As it grows in popularity, many stakeholders and educators realize esports has great potential to help students connect classroom lessons with real-world possibilities

A national esports effort aims to ‘change the trajectory’ for students


As it grows in popularity, many stakeholders and educators realize esports has great potential to help students connect classroom lessons with real-world possibilities

As a student, video gamer and flight instructor Hudson Davis was often bored in school. He found that many classes provided only a surface-level understanding of key topics—and he was doing a lot of self-directed learning outside of class to explore topics he was passionate about.

“School should do a better job of allowing students to dig into those subjects that interest them,” Davis said. “Many kids just don’t get the opportunity to do that.”

Davis’s experience isn’t unusual. Even before the pandemic, many students felt disengaged from school. The shift to remote learning through platforms such as Zoom and Google Meets has only intensified the problem, creating what Julie Evans, CEO of Project Tomorrow, called an “unparalleled crisis for today’s teens.”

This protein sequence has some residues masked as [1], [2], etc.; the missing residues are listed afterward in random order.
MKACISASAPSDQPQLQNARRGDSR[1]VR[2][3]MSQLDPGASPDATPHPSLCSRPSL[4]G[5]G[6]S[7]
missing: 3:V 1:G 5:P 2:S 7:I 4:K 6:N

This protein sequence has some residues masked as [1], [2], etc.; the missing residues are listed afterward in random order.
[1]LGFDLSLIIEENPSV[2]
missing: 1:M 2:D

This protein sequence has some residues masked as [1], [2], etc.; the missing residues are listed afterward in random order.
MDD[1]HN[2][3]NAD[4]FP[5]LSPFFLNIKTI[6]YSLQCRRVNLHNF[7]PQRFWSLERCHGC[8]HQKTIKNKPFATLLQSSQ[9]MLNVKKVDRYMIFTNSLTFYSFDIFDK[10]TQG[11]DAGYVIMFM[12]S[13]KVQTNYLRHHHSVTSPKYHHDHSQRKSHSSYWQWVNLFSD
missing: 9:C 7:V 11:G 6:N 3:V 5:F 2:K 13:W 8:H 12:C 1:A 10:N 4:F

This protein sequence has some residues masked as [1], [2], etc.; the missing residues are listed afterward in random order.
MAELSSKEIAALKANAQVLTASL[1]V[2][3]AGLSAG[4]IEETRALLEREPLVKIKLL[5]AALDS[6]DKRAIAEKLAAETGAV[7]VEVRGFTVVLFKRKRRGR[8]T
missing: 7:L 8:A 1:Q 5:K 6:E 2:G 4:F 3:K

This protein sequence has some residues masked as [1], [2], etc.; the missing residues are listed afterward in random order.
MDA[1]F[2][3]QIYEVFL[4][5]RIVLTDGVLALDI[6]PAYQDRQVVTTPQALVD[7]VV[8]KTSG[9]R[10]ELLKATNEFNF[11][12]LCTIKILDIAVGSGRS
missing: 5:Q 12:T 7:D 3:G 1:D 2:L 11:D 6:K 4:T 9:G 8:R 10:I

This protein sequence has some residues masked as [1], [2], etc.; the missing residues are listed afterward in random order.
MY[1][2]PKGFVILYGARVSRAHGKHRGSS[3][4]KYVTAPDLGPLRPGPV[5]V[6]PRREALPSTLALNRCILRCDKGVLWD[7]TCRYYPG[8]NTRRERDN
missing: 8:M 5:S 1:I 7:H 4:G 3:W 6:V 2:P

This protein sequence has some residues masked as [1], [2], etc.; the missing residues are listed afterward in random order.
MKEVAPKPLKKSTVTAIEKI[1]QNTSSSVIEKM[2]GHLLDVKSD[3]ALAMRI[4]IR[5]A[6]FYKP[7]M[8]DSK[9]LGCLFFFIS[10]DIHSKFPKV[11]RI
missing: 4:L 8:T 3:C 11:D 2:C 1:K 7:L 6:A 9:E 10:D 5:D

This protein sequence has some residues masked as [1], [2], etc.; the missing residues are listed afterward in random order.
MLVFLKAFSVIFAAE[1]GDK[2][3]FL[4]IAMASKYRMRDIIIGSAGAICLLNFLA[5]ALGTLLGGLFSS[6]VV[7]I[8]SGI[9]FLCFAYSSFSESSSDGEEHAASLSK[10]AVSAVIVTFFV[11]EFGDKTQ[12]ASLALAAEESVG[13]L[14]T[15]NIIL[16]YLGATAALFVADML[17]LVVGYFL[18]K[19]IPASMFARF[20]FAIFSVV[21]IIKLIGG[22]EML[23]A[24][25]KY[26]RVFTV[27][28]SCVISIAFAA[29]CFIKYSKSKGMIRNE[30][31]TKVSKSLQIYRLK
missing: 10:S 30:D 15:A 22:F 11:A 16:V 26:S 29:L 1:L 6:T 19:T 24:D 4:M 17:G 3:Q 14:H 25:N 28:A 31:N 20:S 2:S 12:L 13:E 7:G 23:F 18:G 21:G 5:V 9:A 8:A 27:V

Too many kids now feel isolated, bored, and disconnected from their education, Evans explained. The New York Times reports that a recent survey of 3,300 high school students found nearly a third feel unhappy or depressed.

Hoping to “change the trajectory for kids,” Evans said, Project Tomorrow has teamed up with an organization called wethink to reengage students in their learning and teach them critical skills for success through an activity that many find highly compelling—competitive video game-playing.

The initiative, called Raise Your Hand, aims to bring wethink’s esports program to at least 500 schools nationwide by the end of May. The program includes a 12-week curriculum that uses esports as a platform for developing 15 critical skills in areas such as leadership, teamwork, communication, problem solving, and character.

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